Vivotek IP7142 review
Not so long ago external IP cameras commanded a hefty premium, but we’re now seeing many affordable solutions coming onto the market. Panasonic’s BL-C160 impressed with its sub-£200 price tag, although its IPX4 rating does require it to be placed in a fully sheltered location.
Vivotek’s IP7142 has an IP66 rating, which means it can handle the British weather. This rating passes the camera as fully protected against dust, and it can withstand low-pressure jets of water. The last IP66-rated camera we looked at was the Vantage VIPC1431EP, which costs nearly £200 more.
The IP7124 is similar in design to the Vantage alternative, since its innards are protected by a solid aluminium tube topped off with a metal sunshield. However, the camera is shipped with its Ethernet, power, audio and I/O cables already connected and protected inside a 1.5-metre rubber sheath, so it’s ready to go outdoors straight from the box.
The camera employs a standard 1/4in RGB CMOS sensor and it can handle low light levels right down to 0.68 lux. It supports simultaneous MPEG4 and MJPEG video streams at up to 25fps with a top resolution of 720 x 480. Night-time manoeuvres are on the cards as the camera lens is surrounded by 12 infrared emitter LEDs, which claim to illuminate an area of up to 15 metres.
The camera can be powered using the supplied transformer, but it supports 802.3af PoE and worked fine with the lab’s HP ProCurve 2626-PWR switch. Vivotek’s wizard utility neatly handles first-time installation and offers links for accessing the cameras locally, over the internet, and from a mobile via RTSP where it will use a lower resolution of 176 x 144 pixels.
The camera’s homepage opens with a live view where we found image quality to be reasonable, but not up to the standard set by Axis’ IP cameras. The camera comes in for precisely the same criticisms levelled at Vantage as, although colour balance under natural and artificial light is very good and movement smooth, focus was too soft, meaning distant objects such as car number plates will be nigh-on impossible to read.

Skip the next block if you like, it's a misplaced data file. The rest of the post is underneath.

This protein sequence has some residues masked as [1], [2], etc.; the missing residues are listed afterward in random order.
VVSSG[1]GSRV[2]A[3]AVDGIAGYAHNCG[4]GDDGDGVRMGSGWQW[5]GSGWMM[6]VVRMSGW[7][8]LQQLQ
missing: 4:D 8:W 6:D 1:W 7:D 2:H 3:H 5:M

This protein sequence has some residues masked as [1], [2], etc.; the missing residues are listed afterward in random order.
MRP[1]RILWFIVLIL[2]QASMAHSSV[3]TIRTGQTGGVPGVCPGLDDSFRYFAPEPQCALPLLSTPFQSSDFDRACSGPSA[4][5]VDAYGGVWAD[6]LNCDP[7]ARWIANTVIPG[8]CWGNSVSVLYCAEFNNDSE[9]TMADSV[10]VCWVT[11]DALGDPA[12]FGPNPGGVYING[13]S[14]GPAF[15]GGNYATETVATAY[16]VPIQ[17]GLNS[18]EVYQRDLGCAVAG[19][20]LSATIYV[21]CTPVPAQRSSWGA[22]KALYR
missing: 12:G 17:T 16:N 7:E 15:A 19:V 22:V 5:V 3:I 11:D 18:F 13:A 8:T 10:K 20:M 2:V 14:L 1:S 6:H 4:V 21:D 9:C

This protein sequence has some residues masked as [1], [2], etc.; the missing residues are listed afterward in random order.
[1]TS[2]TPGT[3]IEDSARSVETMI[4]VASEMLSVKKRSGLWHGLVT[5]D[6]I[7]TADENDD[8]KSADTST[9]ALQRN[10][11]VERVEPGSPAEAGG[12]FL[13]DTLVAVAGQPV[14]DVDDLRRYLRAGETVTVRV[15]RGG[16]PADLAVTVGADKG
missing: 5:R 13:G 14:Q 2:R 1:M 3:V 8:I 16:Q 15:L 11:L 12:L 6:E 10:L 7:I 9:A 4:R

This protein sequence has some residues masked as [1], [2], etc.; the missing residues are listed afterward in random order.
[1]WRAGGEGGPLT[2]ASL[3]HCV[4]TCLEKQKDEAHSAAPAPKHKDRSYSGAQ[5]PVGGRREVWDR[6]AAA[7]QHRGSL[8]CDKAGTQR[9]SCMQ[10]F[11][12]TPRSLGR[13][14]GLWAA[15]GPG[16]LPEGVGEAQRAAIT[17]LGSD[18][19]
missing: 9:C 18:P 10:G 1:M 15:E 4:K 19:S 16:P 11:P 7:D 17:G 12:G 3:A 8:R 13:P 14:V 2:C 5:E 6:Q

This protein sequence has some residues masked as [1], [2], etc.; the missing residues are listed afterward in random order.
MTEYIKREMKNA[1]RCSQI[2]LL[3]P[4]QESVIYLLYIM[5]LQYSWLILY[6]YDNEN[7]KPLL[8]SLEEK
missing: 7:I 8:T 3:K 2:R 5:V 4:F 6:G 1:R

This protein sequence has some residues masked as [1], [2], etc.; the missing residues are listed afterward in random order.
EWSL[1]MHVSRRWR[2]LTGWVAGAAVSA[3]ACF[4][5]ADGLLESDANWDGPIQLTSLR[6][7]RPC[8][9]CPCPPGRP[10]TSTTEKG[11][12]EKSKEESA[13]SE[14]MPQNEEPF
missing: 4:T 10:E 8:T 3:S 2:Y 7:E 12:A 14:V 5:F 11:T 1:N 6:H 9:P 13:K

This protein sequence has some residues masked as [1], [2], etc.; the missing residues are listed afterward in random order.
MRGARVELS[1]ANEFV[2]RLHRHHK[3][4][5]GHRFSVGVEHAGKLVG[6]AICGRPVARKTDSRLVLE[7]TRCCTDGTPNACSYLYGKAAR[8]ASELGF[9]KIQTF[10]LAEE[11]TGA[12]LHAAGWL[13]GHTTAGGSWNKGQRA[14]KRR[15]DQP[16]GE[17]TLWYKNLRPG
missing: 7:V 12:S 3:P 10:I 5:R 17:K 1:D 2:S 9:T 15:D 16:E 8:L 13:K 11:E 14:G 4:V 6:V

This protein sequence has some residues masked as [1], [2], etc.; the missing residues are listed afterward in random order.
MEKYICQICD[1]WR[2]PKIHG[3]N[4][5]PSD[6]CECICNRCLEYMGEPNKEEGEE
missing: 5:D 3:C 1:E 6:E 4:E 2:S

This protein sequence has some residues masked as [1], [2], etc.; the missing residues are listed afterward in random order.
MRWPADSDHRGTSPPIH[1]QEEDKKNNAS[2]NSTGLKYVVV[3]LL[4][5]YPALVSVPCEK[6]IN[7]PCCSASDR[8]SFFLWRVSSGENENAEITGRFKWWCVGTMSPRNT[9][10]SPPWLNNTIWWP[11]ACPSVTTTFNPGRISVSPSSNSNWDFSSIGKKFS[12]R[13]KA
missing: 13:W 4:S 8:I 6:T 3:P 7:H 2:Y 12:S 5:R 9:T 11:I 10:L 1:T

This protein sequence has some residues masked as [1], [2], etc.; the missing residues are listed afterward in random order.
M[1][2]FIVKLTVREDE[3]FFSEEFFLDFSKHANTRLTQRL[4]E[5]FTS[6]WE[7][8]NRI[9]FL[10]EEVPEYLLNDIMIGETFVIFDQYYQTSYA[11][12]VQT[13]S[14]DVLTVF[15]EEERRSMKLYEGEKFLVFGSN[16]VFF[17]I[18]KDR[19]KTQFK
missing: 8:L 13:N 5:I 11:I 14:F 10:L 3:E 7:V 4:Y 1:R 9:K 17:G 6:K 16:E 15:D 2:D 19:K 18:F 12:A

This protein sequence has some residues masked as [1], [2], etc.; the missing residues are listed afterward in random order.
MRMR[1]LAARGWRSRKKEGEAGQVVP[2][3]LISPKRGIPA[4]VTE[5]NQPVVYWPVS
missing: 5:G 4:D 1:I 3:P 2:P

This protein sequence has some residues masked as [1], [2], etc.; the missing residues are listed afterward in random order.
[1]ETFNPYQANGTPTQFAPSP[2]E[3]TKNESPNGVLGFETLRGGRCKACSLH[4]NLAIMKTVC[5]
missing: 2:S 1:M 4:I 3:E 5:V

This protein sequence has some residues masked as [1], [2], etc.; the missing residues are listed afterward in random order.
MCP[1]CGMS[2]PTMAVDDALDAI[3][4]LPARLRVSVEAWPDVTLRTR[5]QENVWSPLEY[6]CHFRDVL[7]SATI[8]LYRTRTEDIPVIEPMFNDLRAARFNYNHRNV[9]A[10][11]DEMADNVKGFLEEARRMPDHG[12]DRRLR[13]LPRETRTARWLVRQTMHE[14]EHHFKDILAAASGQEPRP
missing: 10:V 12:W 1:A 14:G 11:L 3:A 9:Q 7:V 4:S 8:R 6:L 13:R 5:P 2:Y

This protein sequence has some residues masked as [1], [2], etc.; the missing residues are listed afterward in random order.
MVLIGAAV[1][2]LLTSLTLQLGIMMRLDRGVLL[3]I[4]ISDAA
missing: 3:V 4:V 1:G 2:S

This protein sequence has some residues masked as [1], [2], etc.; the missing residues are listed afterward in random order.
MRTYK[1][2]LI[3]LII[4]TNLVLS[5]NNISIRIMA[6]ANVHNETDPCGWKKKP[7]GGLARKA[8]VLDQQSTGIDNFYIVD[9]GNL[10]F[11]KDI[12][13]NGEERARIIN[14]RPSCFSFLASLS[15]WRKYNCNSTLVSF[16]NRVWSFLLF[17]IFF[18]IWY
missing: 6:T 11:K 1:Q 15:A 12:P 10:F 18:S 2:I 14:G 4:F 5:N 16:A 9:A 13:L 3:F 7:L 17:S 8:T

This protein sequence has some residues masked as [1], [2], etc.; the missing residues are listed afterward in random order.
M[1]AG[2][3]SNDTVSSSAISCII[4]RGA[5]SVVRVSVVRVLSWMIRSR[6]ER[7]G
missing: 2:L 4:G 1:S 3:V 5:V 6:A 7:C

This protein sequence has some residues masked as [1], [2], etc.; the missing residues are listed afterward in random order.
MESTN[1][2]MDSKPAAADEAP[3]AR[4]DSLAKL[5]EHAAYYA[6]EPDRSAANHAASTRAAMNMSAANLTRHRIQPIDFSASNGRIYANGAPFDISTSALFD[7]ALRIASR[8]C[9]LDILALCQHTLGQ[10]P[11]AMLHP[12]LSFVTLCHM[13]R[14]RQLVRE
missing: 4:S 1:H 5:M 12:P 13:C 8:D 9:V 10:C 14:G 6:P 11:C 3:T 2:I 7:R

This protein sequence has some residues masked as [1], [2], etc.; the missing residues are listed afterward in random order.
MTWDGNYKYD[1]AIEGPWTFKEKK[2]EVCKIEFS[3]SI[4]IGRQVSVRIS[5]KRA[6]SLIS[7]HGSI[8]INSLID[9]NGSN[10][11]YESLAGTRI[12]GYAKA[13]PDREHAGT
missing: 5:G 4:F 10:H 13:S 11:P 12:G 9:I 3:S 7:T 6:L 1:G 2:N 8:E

Objects much closer to the camera are easier to make out, although using the 4x digital zoom results in image deterioration. It’s a shame about the image quality, since the camera offers many useful features. Motion detection can be configured in different windows, with their own sensitivity settings and triggers used to send images to email, FTP or web servers. Server destinations are also supported for Windows shares, and the camera can record directly to these constantly or to multiple day and time schedules.
For night-time operations the camera automatically switches on the infrared illuminators, and as light levels drop further it goes to mono mode. The quoted range of 15 metres is acceptable, and image quality in this mode was good enough to make out facial detail up to around 10 metres away.
If you want a low-cost solution for external surveillance the IP7142 is well worth checking out. Image quality isn’t the best but the IP66 rating, 24-hour operations and features makes this IP camera very good value.
|Warranty RTB years||1|
|Warranty C&R years||0|
|Warranty On-site years||0|
|Warranty extra information|
|Sensor type||1/4in Sony CCD|
|Video frame rate||25fps|
|Wired adapter speed||100Mbits/sec|
|Power over Ethernet||yes|
|Compression scheme||MJPEG, MPEG4|
|Software supplied||ST2402 recording utility|